As Georgia taxpayers are preparing and filing their 2018 tax returns, the Internal Revenue Service is warning people about criminals who pose as IRS representatives in phone scams. In a news release, the IRS said that these phone scams continue to be a major threat and can cost victims a lot of money.
The Security Summit, which is a collaboration between IRS, states, and the tax community, works to protect people against identity theft and scams that are aimed at stealing people's money. The IRS says taxpayers should review the Security Summit safety tips at this time of year.
The phone scams during tax season often involve someone claiming to be an IRS agent demanding payment for overdue taxes, sometimes aggressively. In other cases, a robocall may be the method of contact. Often the scammers will have legitimate information about the person they are calling, and offer realistic-sounding IRS badge numbers to further fool their victims. IRS says that since 2013, 14,700 victims have fallen prey to these types of criminals.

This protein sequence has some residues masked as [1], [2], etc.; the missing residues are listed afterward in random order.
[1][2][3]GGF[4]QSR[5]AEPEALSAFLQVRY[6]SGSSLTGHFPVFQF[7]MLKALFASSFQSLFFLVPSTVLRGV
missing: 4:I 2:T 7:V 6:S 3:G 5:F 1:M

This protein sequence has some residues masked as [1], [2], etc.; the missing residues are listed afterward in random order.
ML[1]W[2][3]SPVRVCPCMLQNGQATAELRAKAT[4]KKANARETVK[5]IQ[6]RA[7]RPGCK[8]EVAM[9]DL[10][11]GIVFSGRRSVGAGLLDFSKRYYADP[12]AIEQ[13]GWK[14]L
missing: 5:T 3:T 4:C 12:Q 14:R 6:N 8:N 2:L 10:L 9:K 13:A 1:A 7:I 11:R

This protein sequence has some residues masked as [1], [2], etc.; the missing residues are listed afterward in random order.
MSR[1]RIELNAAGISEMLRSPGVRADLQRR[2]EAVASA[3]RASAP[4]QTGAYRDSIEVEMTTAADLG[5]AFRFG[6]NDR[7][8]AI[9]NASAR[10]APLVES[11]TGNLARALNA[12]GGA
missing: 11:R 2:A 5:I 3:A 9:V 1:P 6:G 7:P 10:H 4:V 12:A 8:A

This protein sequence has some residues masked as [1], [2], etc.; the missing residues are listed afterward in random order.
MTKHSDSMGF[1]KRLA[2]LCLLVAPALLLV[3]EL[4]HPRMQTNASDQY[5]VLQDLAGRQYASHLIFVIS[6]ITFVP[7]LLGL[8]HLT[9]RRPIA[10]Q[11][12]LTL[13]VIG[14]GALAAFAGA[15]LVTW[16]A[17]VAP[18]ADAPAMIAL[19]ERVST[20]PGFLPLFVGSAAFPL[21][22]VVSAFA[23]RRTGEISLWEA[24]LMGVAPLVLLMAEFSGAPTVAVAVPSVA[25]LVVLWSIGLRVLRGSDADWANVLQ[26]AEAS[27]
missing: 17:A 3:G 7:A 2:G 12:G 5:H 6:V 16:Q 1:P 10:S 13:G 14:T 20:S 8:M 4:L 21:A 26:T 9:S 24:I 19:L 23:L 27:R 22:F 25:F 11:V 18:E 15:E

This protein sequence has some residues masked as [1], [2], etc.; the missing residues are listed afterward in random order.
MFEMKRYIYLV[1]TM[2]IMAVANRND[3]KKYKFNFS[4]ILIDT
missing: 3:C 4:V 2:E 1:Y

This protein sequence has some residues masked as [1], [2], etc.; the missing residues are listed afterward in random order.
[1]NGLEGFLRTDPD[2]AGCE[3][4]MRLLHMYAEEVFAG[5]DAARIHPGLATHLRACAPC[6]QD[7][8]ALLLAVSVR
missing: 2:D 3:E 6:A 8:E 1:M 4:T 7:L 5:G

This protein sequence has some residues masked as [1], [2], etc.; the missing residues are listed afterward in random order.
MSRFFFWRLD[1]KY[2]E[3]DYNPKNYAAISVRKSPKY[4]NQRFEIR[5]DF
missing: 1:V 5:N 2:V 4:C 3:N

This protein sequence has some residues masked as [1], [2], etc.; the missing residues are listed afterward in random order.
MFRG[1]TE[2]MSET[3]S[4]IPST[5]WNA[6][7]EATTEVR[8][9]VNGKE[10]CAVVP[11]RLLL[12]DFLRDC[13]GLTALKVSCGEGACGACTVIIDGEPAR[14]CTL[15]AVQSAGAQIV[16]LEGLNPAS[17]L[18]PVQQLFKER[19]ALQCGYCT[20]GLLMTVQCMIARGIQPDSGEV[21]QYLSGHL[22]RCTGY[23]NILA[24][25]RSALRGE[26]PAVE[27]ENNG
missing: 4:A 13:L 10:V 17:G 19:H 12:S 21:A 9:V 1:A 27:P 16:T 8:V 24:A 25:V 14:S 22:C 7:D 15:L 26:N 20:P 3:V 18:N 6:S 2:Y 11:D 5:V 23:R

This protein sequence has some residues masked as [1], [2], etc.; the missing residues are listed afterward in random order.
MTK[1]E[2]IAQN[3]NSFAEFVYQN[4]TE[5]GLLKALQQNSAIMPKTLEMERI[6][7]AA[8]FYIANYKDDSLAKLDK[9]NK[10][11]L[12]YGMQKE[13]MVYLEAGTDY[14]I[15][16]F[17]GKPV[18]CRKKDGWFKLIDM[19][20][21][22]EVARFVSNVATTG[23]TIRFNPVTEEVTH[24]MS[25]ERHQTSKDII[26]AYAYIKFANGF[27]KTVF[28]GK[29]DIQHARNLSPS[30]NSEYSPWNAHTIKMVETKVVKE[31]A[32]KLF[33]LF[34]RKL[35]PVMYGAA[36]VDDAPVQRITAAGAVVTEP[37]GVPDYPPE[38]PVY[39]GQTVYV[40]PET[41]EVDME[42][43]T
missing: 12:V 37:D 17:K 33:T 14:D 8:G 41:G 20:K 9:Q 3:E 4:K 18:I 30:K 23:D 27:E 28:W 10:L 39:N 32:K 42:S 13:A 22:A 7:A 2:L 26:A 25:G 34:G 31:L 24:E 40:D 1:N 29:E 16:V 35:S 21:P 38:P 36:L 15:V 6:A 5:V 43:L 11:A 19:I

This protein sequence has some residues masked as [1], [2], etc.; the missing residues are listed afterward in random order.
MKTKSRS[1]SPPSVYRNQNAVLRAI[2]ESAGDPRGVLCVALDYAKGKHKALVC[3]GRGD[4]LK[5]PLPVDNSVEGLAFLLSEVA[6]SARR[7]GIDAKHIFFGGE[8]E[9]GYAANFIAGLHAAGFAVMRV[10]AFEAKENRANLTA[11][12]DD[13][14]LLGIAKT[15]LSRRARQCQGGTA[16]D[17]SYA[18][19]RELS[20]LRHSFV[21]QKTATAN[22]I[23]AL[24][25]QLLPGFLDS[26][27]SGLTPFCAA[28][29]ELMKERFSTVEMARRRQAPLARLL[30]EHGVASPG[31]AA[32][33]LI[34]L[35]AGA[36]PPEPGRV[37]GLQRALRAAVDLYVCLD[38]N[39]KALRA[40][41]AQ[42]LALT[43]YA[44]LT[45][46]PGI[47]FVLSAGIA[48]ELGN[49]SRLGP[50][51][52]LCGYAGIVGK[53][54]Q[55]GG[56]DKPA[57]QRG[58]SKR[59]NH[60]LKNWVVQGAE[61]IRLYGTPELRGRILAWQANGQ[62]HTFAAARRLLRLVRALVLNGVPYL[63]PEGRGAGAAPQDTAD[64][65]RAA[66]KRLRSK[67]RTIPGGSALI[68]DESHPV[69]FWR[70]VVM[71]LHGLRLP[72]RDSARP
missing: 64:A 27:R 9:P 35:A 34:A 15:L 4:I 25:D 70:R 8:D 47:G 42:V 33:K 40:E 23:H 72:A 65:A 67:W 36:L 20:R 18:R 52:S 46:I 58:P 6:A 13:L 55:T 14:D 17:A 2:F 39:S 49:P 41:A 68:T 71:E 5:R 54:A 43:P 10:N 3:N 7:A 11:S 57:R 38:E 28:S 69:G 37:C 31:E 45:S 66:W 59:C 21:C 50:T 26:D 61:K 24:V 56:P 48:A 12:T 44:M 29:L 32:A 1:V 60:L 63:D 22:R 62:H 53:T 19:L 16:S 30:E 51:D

In reality, the IRS never demands immediate payment over the phone. Taxpayers who actually owe money to the IRS will usually receive a bill by postal mail, and will be given an opportunity to appeal or question the amount owed. The IRS never calls to threaten police action or arrest for non-payment of requested money.
When someone does not pay money that is actually owed to the IRS, the agency might choose to levy the person's wages, put a lien against their property, or seize assets like bank accounts. When the IRS plans to levy, it will send a notice of intent to levy, and the taxpayer has 30 days to appeal. It would be advisable to contact an experienced attorney as soon as possible after the notice is received.